Paris has the highest minimum wage of any metropolis considered, the equivalent of $12.84 an hour. Berlin is in 2nd place with a minimum wage of $11.86 and Rome is third.
Have money? Hire a sugar baby / ManServant! Want someone to be nice to you? Pay them! Is this the natural, though cynical, extension of a market economy?
#6 is the first episode that discusses, on a meta level, the effect the podcast — created to document but also promote the fledgling venture — has on the venture itself.
Our very own Jazmine Hughes is in the New Yorker magazine being brilliant about our secret fantasies as grown-ups, which have far less to do with sex than with work and money:
UNLIMITED TIME OFF FROM WORK FOR VARIOUS PRESSING MATTERS “Excuse me, boss?” you say, as you knock on an already open door, since your company believes in open-door policies, catered lunches, and summer Fridays. She—it has to be she, because you’ve always worked for a woman—looks genuinely happy to see you, and encourages you to take some freshly cut fruit, because you live in a place where harvests are bountiful. “Take as much as you want!” she says. “The harvests were bountiful!”
You don’t hesitate with your request. “I noticed this morning that I’m getting pretty behind on my issues of The Economist,” you say. This is not a lie. You regularly read The Economist, and you find typos every time, too. “Could I have a few days off to catch up?” Your boss gives you ten, and some more fruit. …
TRADER JOE’S PEANUT-BUTTER CUPS GO ON SALE “Marked down to $3.50? I better get two!”
A MEET-CUTE, WITH PERKS You’re walking down the street, furiously tapping away on the screen of your Latest Coolest Phone model, when you bump into an actual model, one not famous enough to place but well known enough that your nemesis, whom you haven’t seen since third grade and who walks by at this exact moment, does a double take. The model apologizes, and holds out his somehow muscular hand for a handshake. You two stand on the street and talk easily, like old friends or familiar neighbors who talk to each other only in the elevator, and he eloquently explains to you the difference between a traditional I.R.A. and a Roth I.R.A.
To this, I can only add, “free Diet Coke in the office,” “someone really old who lived a full, happy life dies and leaves me all their frequent flier miles,” and “Babygirl teaches herself to read, preferably while figuring out how to use and clean the potty, leaving me free to write novels and/or watch British miniseries.” Also maybe “waffles burn calories.”
Success is not a straight line; success is a sine curve, even for the Internet famous. That can be really, really hard to remember, and harder still to admit.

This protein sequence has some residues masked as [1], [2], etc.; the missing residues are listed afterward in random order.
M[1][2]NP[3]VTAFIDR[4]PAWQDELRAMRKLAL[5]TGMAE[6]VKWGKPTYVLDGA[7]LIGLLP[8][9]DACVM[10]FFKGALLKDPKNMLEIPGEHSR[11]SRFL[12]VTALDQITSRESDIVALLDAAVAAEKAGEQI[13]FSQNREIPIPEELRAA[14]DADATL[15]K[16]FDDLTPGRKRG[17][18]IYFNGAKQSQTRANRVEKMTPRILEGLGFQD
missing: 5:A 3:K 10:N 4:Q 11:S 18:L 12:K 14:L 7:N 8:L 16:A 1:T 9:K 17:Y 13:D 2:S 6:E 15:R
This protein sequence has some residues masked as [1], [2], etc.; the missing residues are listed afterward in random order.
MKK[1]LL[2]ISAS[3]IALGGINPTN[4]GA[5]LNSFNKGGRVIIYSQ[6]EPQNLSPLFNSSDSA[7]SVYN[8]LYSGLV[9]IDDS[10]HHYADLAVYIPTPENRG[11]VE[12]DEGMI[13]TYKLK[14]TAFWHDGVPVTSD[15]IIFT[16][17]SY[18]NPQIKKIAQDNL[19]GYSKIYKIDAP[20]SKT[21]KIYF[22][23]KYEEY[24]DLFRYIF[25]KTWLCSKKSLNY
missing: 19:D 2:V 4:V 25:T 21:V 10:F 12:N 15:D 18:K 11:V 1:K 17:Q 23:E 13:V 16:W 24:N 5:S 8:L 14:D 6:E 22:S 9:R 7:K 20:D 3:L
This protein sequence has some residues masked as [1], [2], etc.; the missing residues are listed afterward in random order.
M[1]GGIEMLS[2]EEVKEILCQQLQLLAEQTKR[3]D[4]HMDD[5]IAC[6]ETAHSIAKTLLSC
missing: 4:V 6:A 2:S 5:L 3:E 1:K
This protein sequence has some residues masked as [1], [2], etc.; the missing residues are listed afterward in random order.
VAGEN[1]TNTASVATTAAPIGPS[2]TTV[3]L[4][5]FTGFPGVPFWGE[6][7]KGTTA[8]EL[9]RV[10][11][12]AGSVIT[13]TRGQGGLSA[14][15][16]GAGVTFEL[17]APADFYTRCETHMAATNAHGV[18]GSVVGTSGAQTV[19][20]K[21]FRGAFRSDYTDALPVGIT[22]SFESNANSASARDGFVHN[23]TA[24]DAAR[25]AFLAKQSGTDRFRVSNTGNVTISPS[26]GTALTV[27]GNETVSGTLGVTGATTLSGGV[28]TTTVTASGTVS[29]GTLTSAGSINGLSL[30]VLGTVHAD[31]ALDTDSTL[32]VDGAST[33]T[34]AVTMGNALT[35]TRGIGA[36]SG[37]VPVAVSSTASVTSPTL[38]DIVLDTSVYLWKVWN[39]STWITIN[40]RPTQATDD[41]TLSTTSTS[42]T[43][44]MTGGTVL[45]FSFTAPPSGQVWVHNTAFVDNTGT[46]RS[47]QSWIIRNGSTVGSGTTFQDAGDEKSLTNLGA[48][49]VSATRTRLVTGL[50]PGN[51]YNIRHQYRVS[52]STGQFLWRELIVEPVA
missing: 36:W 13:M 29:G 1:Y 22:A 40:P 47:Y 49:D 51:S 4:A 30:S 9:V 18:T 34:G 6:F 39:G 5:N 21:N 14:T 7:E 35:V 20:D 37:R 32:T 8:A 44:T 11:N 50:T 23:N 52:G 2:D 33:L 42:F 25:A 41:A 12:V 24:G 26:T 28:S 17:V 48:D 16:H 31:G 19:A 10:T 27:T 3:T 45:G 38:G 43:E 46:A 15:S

Over the weekend, I watched Obvious Child on DVD, and it was one of those rare movies that I wished someone had frog-marched me to the theater for. It got a lot of press at the time as the “abortion comedy” (the way Brokeback Mountain was the “gay cowboy movie“) and, though I supported that in theory, the film seemed like something I could wait to enjoy later. No. NO. I was wrong. The film was so funny, so poignant and interesting and smart, that I wish I could have shelled out the $13 to see it then so I could evangelize for it and maybe convince other people to shell out $13 each to see it too.
Usually I’m fine waiting for the red envelope. Gravity, which everyone swore you had to pony up to see on the big screen? The couch was fine. 12 Years a Slave? Even better, because I could press pause when my heart was beating too hard and I needed to calm down. The downside of waiting, of course, is an inability to participate in the cultural conversation; but sometimes listening to the conversation is sufficient. In the case of 12 Years a Slave, what would I have had to add? My four word film review would have been “Slavery bad. Performances good.” Definitely worth two cents, that.
But Obvious Child acted on me like a stimulant, like last year’s In A World …, another surprising breakthrough feminist indie comedy I regretted having waited to see on DVD. I wish I had gotten it together to buy full-price, as it were, because both films could have used that kind of word-of-mouth support. My money could have meant something, maybe. It coulda been a contender.
Now I have to wonder what else is coming out this fall that I will regret not seeing in theaters. If only $13 didn’t feel like a lot of money and/or if only I felt rich enough to spend $13 whenever I wanted.
Halloween, as much as Thanksgiving, is a holiday about generosity.
Yesterday, I received a text from my bank alerting me of some possibly fraudulent activity on my debit card. Despite the fact that it was tucked securely in my wallet, right next to my Qdoba rewards card, someone was using the number at a gas station in Lebanon. I can only assume they used the $97.60 to buy a tank of gas and then 57 hot dogs.
Apple’s mobile payments system, Apple Pay, was launched this week, and is working in national retail chains like Macy’s, Whole Foods, Walgreens, and Subway. Quartz has a guide to how it all works. Essentially, you’d connect one of your credit cards to your iPhone, and an antenna in your phone would automatically bring up the payments system when you’re ready to pay. You’d then pay using the fingerprint Touch ID system on your phone.